Archive for the ‘FAR’s Intern(s) in Armenia – Celine’ Category


[Celine’s Dispatches: FAR’s Intern in Armenia]: We’ll miss you, Celine

August 31, 2009

By Levon Lachikyan

Prior to her internship at the FAR Yerevan Office, Celine Kaladjian had an opportunity to participate in the FAR Young Professionals’ Trip, which gave her a great opportunity to tour the country with other young Armenians. However, this was not Celine’s first trip to Armenia.

Born in Marseilles, France, Celine was raised in an Armenian district of the city. Currently, Celine studies at University of Bordeaux III (France). She first discovered Armenia in stories documented by her great-grandparents, emigrants from Western Region of Armenia in 1922. But only the death of Celine’s grandparents in 2005 motivated her to visit Armenia for the first time.

In June 2009, Celine visited Armenia for the second time. On her second visit she wrote: “I felt like I was back home”. Two months were enough for the young Armenian girl to get involved in various FAR programs and visit many corners of Armenia. She shared her impressions with our FAR supports, through many stories she wrote for the blog.

Celine quickly made friends with FAR Yerevan and Gyumri employees, enjoying the open and warm atmosphere in the FAR offices. Everybody at FAR was truly saddened by Celine’s departure.

Celine on her last day at the Yerevan office

+ Celine at FAR Yerevan office

Credit : Levon Lachikyan

One of the benefits of Celine’s internship in Armenia is that she also started learning the Armenian language! We believe that on her next visit, Celine will communicate with her Armenian friends through her beautiful Armenian language. We are looking forward to seeing


[Celine’s Dispatches: FAR’s Intern in Armenia]: Living in Barekamoutyoun

August 27, 2009

I live in the neighborhood around Barekamoutyoun (North-west Yerevan). When one of my Armenian friends first told me he knew of an apartment available in this area, I really didn’t know what to expect.  With a myriad of concrete buildings sprouting from the Earth, this district does not look appealing from the outside. Yet, within the masses of construction, one finds a very happy Armenian community.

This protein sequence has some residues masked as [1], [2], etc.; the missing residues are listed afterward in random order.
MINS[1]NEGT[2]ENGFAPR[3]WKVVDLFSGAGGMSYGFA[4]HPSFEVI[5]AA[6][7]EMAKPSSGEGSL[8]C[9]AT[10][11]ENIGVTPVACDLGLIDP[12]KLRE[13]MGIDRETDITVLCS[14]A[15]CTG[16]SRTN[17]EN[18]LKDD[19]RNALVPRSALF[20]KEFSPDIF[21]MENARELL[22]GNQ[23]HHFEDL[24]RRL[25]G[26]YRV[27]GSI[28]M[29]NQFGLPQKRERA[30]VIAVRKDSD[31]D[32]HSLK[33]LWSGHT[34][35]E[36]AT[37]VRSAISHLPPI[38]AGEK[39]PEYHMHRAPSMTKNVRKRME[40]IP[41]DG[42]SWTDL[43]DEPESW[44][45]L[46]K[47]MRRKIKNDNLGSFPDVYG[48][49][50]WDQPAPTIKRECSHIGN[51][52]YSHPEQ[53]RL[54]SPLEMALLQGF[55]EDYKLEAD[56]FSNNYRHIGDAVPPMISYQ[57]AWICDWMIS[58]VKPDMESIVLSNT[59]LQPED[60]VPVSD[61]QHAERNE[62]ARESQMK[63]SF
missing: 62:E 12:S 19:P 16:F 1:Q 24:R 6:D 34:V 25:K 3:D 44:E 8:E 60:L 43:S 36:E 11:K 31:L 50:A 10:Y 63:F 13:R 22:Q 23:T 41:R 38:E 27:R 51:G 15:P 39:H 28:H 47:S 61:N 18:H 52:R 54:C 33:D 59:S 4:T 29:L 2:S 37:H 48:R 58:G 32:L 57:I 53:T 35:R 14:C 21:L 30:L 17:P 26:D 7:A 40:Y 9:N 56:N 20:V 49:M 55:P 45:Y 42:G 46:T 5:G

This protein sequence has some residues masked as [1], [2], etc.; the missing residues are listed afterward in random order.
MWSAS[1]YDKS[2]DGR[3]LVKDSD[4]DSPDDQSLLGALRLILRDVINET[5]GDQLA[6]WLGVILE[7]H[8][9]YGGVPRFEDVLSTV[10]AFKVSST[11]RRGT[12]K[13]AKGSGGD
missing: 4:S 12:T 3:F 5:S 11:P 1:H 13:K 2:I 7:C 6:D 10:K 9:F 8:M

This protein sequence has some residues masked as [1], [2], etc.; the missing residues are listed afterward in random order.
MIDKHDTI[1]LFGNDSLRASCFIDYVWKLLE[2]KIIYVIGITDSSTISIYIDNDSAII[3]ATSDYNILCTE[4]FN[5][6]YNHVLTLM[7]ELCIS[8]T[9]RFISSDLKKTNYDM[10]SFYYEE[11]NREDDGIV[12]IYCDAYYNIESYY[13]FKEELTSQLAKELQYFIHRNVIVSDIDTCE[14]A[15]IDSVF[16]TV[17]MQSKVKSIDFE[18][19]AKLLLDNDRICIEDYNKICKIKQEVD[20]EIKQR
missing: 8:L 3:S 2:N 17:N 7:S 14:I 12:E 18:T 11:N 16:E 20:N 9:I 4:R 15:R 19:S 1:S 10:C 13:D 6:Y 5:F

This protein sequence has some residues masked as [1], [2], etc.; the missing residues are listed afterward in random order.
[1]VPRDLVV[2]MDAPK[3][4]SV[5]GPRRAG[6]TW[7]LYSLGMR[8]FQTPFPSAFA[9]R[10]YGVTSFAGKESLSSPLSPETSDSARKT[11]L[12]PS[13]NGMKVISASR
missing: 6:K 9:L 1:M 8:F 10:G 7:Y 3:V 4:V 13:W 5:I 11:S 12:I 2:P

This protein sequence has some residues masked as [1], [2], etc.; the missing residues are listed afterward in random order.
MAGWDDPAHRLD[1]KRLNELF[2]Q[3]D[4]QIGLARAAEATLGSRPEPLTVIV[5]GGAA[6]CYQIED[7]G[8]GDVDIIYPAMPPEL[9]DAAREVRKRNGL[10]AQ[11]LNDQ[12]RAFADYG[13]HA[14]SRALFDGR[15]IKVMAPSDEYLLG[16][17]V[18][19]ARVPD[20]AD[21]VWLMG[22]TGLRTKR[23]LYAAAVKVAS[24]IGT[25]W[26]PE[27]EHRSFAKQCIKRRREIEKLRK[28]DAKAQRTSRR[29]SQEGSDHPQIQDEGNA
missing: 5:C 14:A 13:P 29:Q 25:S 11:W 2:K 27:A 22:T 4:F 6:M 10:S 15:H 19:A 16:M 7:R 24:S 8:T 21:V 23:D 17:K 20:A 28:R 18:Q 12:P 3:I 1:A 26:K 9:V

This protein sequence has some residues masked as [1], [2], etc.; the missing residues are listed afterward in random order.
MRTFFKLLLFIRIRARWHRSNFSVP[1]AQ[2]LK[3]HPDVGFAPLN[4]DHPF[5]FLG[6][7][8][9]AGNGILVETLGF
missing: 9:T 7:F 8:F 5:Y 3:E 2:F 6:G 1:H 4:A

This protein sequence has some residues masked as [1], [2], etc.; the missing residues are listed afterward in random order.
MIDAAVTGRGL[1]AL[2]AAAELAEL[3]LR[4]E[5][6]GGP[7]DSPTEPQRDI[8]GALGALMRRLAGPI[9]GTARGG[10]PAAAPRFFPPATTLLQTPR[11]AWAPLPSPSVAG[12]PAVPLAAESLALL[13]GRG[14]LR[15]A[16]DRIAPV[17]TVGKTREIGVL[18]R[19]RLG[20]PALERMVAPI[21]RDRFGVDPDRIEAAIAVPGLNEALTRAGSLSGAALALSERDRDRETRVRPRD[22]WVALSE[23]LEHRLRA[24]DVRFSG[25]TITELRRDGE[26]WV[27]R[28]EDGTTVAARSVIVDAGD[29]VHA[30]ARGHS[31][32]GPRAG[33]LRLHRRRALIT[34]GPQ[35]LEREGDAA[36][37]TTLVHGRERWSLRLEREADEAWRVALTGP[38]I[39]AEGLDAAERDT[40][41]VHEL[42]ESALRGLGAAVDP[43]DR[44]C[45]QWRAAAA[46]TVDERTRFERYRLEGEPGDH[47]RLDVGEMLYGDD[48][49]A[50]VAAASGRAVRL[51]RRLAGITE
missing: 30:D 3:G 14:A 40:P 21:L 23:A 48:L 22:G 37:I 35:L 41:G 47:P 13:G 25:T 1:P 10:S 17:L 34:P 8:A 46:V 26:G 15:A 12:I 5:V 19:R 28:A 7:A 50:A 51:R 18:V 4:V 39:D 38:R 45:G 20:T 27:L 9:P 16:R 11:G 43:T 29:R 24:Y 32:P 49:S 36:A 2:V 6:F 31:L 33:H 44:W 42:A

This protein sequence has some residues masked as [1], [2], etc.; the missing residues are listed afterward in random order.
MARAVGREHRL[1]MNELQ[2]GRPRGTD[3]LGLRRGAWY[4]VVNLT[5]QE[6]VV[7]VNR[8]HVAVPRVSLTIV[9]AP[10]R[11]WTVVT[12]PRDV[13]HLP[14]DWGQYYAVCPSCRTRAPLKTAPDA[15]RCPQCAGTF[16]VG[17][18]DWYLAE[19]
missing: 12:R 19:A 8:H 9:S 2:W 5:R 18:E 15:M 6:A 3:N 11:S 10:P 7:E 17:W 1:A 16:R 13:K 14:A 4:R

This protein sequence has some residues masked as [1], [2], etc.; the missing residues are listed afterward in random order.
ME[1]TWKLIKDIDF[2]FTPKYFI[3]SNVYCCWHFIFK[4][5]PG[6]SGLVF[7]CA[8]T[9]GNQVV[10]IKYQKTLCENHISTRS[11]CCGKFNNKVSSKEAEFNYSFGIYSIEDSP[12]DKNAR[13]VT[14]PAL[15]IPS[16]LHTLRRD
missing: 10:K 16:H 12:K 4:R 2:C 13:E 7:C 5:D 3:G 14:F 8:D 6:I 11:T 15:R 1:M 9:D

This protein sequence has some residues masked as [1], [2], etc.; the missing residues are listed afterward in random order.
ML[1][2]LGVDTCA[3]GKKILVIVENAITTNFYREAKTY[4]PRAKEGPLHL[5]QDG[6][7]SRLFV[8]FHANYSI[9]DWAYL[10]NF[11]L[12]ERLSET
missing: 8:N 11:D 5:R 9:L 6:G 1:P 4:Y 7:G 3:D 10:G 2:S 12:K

When you think you’ve reached the end of a street in Barekamoutyoun, there’s usually a small passage that leads you to a quiet area, sort of a city in the city, if you will.  And you forget that you’re in Yerevan: people beat their wool, children play soccer, elderly play backgammon and street vendors display their colorful array of fruits.

Foreigners draw distinct glances from locals, but I know that this is more out of curiosity than anything else.  “Why would a foreigner come here?” they wonder.  When you approach a local in Barekamoutyoun, his or her face brightens.  For example, one street vendor lets out a childlike laugh every time I stop by his stand because he has to teach me the Armenian words for each type of fruit or vegetable.

No, I wouldn’t want to live anywhere else!

– Celine

View from my window: Nighttime in Barekamoutyoun


Credit : Celine Kaladjian


[Celine’s Dispatches: FAR’s Intern in Armenia]: Yerevan Disconnected from the Web

August 20, 2009

On July 13th, I went, as usual, to FAR’s Yerevan office to begin my day’s work.  However, on that particular day, we had no electricity and therefore no Internet.  After an hour, I realized that all hope was lost and I decided to go on a hunt through Yerevan for Internet.

After dropping by my fiancé’s office, it became clear that I wouldn’t be able to get a connection in the downtown area.  Therefore, I decided to go to some internet cafes outside of Yerevan’s city center. But alas, still no internet.

I was told “it happens!” in a very matter-of-fact way. Yerevan is not New York: in Yerevan, if you lose internet, you don’t worry about it.  You just leave work and enjoy the sunny afternoon: tomorrow will be another day!

– Celine

An old Volga in Yerevan’s streets

taxi yerevan

Credit : Celine Kaladjian


[Celine’s Dispatches: FAR’s Intern in Armenia]: Negotiations 101

August 13, 2009

On Sundays, Vernissage is the place to be in Yerevan. This open-air flea market offers anything and everything you might be looking for – from unrecognizable pieces of machinery to touristy Armenia T-shirts – there is really something for everyone!

In this bazaar, negotiating becomes a sport. A vendor will never reveal the actual price he or she hopes to receive for an item, because the negotiation is an integral part of the sale process. Armenians certainly do have some business savvy running in their veins!